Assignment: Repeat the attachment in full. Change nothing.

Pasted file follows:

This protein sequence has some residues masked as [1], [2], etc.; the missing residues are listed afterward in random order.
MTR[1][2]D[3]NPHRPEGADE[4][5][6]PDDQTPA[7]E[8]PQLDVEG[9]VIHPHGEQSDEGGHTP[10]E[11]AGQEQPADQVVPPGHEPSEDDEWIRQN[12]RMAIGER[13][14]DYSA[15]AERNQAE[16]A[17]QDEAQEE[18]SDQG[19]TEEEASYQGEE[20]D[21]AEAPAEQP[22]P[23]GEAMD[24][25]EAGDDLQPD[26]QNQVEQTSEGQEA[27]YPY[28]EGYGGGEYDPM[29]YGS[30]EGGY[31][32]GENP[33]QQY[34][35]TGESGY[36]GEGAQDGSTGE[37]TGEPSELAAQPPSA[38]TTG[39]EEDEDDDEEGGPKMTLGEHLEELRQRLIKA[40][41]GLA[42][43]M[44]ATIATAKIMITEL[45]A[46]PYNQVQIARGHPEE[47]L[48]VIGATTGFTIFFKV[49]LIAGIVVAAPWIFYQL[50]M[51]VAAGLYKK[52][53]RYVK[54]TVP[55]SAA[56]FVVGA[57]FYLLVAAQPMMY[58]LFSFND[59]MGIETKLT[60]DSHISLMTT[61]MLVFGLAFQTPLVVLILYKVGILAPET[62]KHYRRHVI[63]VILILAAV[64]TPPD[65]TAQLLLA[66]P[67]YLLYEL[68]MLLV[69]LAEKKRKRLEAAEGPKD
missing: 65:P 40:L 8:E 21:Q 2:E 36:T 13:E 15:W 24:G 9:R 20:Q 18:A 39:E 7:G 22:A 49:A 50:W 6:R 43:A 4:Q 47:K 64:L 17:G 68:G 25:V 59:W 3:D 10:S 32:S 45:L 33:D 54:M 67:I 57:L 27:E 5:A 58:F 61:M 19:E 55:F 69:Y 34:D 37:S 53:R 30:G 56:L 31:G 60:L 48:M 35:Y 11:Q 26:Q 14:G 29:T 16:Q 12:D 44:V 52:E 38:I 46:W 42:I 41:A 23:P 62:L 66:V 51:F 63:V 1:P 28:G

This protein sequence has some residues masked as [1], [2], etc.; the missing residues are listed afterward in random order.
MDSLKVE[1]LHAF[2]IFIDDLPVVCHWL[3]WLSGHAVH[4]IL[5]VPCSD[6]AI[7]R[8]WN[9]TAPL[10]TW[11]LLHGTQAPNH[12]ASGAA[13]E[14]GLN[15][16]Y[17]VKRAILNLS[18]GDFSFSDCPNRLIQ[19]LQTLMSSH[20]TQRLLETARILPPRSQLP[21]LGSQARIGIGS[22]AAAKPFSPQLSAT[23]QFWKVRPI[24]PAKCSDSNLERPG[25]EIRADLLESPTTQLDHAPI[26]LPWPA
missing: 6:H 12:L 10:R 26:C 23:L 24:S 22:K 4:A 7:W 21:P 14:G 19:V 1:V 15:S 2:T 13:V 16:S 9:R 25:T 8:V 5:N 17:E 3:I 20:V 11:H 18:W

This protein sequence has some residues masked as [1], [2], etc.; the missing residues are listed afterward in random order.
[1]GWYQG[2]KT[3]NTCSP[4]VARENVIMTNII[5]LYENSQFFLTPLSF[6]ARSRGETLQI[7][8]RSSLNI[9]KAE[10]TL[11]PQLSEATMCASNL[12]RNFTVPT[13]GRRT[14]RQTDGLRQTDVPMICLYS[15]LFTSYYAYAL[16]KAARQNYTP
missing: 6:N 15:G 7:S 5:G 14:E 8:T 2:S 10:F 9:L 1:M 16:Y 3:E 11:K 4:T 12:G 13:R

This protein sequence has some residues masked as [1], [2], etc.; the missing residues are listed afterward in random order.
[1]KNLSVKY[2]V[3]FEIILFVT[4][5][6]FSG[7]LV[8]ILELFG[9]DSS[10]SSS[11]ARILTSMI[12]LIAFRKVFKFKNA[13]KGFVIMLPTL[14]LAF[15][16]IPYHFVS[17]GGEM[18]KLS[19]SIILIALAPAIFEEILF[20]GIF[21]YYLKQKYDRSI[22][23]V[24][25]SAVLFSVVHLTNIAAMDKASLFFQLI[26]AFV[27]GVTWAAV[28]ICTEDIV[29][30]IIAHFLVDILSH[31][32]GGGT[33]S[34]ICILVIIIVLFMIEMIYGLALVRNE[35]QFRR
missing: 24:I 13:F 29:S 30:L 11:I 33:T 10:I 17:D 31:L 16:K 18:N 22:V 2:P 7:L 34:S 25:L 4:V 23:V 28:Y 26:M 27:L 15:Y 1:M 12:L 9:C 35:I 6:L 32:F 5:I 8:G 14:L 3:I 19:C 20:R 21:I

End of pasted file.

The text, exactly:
This protein sequence has some residues masked as [1], [2], etc.; the missing residues are listed afterward in random order.
MTR[1][2]D[3]NPHRPEGADE[4][5][6]PDDQTPA[7]E[8]PQLDVEG[9]VIHPHGEQSDEGGHTP[10]E[11]AGQEQPADQVVPPGHEPSEDDEWIRQN[12]RMAIGER[13][14]DYSA[15]AERNQAE[16]A[17]QDEAQEE[18]SDQG[19]TEEEASYQGEE[20]D[21]AEAPAEQP[22]P[23]GEAMD[24][25]EAGDDLQPD[26]QNQVEQTSEGQEA[27]YPY[28]EGYGGGEYDPM[29]YGS[30]EGGY[31][32]GENP[33]QQY[34][35]TGESGY[36]GEGAQDGSTGE[37]TGEPSELAAQPPSA[38]TTG[39]EEDEDDDEEGGPKMTLGEHLEELRQRLIKA[40][41]GLA[42][43]M[44]ATIATAKIMITEL[45]A[46]PYNQVQIARGHPEE[47]L[48]VIGATTGFTIFFKV[49]LIAGIVVAAPWIFYQL[50]M[51]VAAGLYKK[52][53]RYVK[54]TVP[55]SAA[56]FVVGA[57]FYLLVAAQPMMY[58]LFSFND[59]MGIETKLT[60]DSHISLMTT[61]MLVFGLAFQTPLVVLILYKVGILAPET[62]KHYRRHVI[63]VILILAAV[64]TPPD[65]TAQLLLA[66]P[67]YLLYEL[68]MLLV[69]LAEKKRKRLEAAEGPKD
missing: 65:P 40:L 8:E 21:Q 2:E 36:T 13:E 15:W 24:G 9:R 20:Q 18:A 39:E 7:G 22:A 49:A 50:W 6:R 43:A 4:Q 47:K 64:L 17:G 68:G 25:V 59:W 3:D 10:S 32:S 45:L 33:D 54:M 67:I 57:L 27:E 5:A 58:F 61:M 19:E 55:F 69:Y 34:D 37:S 53:R 30:G 56:L 31:G 60:L 48:M 35:Y 11:Q 26:Q 14:G 29:T 16:Q 12:D 44:V 52:E 38:I 46:W 42:I 41:A 23:P 62:L 66:V 51:F 63:V 1:P 28:G

This protein sequence has some residues masked as [1], [2], etc.; the missing residues are listed afterward in random order.
MDSLKVE[1]LHAF[2]IFIDDLPVVCHWL[3]WLSGHAVH[4]IL[5]VPCSD[6]AI[7]R[8]WN[9]TAPL[10]TW[11]LLHGTQAPNH[12]ASGAA[13]E[14]GLN[15][16]Y[17]VKRAILNLS[18]GDFSFSDCPNRLIQ[19]LQTLMSSH[20]TQRLLETARILPPRSQLP[21]LGSQARIGIGS[22]AAAKPFSPQLSAT[23]QFWKVRPI[24]PAKCSDSNLERPG[25]EIRADLLESPTTQLDHAPI[26]LPWPA
missing: 6:H 12:L 10:R 26:C 23:L 24:S 22:K 4:A 7:W 21:P 14:G 19:V 1:V 15:S 2:T 13:V 16:S 9:R 25:T 8:V 5:N 17:E 3:I 20:V 11:H 18:W

This protein sequence has some residues masked as [1], [2], etc.; the missing residues are listed afterward in random order.
[1]GWYQG[2]KT[3]NTCSP[4]VARENVIMTNII[5]LYENSQFFLTPLSF[6]ARSRGETLQI[7][8]RSSLNI[9]KAE[10]TL[11]PQLSEATMCASNL[12]RNFTVPT[13]GRRT[14]RQTDGLRQTDVPMICLYS[15]LFTSYYAYAL[16]KAARQNYTP
missing: 6:N 15:G 7:S 5:G 14:E 8:T 2:S 10:F 9:L 1:M 16:Y 3:E 11:K 4:T 12:G 13:R

This protein sequence has some residues masked as [1], [2], etc.; the missing residues are listed afterward in random order.
[1]KNLSVKY[2]V[3]FEIILFVT[4][5][6]FSG[7]LV[8]ILELFG[9]DSS[10]SSS[11]ARILTSMI[12]LIAFRKVFKFKNA[13]KGFVIMLPTL[14]LAF[15][16]IPYHFVS[17]GGEM[18]KLS[19]SIILIALAPAIFEEILF[20]GIF[21]YYLKQKYDRSI[22][23]V[24][25]SAVLFSVVHLTNIAAMDKASLFFQLI[26]AFV[27]GVTWAAV[28]ICTEDIV[29][30]IIAHFLVDILSH[31][32]GGGT[33]S[34]ICILVIIIVLFMIEMIYGLALVRNE[35]QFRR
missing: 24:I 13:F 29:S 30:L 11:I 33:T 10:I 17:D 31:L 16:K 18:N 22:V 2:P 7:L 34:S 25:L 4:V 23:V 28:Y 26:M 27:L 15:Y 1:M 12:L 9:C 35:I 6:L 32:F 5:I 8:G 14:L 3:I 19:C 20:R 21:I